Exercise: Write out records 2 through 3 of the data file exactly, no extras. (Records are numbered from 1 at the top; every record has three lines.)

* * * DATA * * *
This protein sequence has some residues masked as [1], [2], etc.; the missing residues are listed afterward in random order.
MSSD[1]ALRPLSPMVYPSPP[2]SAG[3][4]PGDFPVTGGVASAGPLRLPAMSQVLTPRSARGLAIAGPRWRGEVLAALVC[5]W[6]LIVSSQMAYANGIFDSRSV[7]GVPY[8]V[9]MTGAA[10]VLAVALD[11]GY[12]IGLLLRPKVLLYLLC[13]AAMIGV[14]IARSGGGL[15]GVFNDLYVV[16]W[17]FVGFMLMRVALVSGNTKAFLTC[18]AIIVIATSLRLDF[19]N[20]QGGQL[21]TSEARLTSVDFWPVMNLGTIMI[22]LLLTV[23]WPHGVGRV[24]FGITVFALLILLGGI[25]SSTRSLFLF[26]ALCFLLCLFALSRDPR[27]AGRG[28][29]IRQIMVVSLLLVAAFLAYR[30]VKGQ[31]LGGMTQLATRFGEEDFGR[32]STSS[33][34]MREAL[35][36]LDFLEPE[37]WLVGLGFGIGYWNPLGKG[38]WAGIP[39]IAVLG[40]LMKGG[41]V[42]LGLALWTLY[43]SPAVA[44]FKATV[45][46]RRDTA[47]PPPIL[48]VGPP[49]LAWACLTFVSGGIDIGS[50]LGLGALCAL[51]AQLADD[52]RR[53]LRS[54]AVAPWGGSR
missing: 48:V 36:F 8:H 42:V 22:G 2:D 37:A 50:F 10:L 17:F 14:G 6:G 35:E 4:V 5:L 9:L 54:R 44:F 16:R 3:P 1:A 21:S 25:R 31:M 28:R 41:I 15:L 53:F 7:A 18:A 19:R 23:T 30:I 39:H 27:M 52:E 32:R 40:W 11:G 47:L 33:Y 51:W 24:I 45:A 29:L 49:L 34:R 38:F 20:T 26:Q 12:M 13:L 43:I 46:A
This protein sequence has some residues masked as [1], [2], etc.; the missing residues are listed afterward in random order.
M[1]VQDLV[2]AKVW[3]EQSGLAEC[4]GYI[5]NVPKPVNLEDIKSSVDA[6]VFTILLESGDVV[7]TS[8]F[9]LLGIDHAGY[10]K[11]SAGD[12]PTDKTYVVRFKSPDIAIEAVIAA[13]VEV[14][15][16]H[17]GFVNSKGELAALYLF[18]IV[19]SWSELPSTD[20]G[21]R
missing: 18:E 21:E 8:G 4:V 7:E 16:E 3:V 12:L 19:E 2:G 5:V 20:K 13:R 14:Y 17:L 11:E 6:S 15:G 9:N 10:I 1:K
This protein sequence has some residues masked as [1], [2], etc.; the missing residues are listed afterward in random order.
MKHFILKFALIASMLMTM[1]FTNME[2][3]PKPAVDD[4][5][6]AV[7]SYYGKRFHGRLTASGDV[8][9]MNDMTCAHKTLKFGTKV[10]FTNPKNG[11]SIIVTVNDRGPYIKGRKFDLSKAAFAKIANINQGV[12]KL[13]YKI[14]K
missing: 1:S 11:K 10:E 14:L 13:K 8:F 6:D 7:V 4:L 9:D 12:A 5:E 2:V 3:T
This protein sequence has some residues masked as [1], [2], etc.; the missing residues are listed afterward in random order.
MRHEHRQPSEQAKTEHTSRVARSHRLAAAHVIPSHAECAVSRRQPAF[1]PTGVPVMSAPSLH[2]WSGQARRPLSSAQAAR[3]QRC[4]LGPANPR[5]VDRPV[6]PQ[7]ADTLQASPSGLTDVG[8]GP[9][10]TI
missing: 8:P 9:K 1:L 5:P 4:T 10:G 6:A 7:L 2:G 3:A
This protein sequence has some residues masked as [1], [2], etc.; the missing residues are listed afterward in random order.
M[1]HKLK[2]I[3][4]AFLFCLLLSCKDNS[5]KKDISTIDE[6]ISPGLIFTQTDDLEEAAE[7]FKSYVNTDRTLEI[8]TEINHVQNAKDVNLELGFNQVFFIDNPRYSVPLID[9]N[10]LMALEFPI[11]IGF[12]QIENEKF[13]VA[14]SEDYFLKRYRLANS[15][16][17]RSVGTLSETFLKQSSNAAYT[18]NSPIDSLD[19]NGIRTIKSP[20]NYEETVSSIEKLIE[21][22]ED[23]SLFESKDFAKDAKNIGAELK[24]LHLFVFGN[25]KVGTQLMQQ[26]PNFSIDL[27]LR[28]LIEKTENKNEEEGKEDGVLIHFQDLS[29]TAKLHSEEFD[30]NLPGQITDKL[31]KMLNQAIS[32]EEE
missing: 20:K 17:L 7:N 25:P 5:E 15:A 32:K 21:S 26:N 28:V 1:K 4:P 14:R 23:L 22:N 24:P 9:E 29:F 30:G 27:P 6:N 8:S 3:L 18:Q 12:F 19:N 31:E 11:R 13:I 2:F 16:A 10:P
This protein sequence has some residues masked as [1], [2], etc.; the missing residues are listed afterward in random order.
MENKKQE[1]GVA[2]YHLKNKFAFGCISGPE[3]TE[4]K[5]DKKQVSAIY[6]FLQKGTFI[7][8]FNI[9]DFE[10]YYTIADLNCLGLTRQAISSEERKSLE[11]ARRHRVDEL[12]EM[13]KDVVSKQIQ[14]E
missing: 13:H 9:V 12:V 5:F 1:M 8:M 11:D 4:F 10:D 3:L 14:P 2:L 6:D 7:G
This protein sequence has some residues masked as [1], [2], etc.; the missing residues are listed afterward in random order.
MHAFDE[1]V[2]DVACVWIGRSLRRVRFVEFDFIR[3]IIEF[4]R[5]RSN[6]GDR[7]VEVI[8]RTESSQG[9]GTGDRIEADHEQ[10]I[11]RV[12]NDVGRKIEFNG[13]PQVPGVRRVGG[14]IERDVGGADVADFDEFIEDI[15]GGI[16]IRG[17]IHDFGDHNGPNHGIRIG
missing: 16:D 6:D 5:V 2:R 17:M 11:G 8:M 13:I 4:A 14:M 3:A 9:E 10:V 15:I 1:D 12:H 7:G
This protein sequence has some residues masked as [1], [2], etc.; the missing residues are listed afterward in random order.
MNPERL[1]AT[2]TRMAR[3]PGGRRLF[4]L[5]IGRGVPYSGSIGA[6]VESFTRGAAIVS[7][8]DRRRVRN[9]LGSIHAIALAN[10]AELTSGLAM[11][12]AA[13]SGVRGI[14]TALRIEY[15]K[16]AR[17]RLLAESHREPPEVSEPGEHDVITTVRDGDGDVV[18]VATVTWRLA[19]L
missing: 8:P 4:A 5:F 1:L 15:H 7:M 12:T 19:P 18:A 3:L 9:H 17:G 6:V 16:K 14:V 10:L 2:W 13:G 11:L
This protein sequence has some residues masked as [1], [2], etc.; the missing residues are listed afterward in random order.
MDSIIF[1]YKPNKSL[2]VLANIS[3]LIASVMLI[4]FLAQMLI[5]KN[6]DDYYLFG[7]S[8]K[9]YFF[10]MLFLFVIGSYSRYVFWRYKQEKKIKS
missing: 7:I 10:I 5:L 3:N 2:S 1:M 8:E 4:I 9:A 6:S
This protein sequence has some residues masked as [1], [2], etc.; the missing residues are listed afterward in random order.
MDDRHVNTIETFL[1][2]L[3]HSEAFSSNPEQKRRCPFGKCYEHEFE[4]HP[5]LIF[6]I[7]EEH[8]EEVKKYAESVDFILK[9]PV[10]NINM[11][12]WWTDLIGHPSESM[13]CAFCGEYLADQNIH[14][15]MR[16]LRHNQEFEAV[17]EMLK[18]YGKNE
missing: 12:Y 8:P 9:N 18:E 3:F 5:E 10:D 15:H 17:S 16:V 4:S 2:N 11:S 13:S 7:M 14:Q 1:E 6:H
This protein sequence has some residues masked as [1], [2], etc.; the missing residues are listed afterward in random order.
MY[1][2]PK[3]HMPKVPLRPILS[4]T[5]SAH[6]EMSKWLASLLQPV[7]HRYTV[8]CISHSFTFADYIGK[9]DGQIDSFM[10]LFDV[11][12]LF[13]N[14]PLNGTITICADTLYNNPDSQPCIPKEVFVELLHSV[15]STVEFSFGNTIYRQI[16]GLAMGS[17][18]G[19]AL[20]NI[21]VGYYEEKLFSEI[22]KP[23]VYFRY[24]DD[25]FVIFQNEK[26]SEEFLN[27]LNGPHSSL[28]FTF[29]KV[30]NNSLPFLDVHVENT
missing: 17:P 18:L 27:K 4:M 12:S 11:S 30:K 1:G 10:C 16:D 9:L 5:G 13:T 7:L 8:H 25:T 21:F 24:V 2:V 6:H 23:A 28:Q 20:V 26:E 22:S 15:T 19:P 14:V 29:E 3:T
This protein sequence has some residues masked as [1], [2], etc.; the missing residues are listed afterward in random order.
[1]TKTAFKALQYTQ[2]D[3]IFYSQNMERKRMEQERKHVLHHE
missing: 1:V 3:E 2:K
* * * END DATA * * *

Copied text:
This protein sequence has some residues masked as [1], [2], etc.; the missing residues are listed afterward in random order.
M[1]VQDLV[2]AKVW[3]EQSGLAEC[4]GYI[5]NVPKPVNLEDIKSSVDA[6]VFTILLESGDVV[7]TS[8]F[9]LLGIDHAGY[10]K[11]SAGD[12]PTDKTYVVRFKSPDIAIEAVIAA[13]VEV[14][15][16]H[17]GFVNSKGELAALYLF[18]IV[19]SWSELPSTD[20]G[21]R
missing: 18:E 21:E 8:G 4:V 7:E 16:E 3:V 12:L 19:E 2:G 5:V 20:K 13:R 14:Y 17:L 11:E 6:S 15:G 9:N 10:I 1:K
This protein sequence has some residues masked as [1], [2], etc.; the missing residues are listed afterward in random order.
MKHFILKFALIASMLMTM[1]FTNME[2][3]PKPAVDD[4][5][6]AV[7]SYYGKRFHGRLTASGDV[8][9]MNDMTCAHKTLKFGTKV[10]FTNPKNG[11]SIIVTVNDRGPYIKGRKFDLSKAAFAKIANINQGV[12]KL[13]YKI[14]K
missing: 1:S 11:K 10:E 14:L 13:K 8:F 6:D 7:V 4:L 9:D 12:A 5:E 2:V 3:T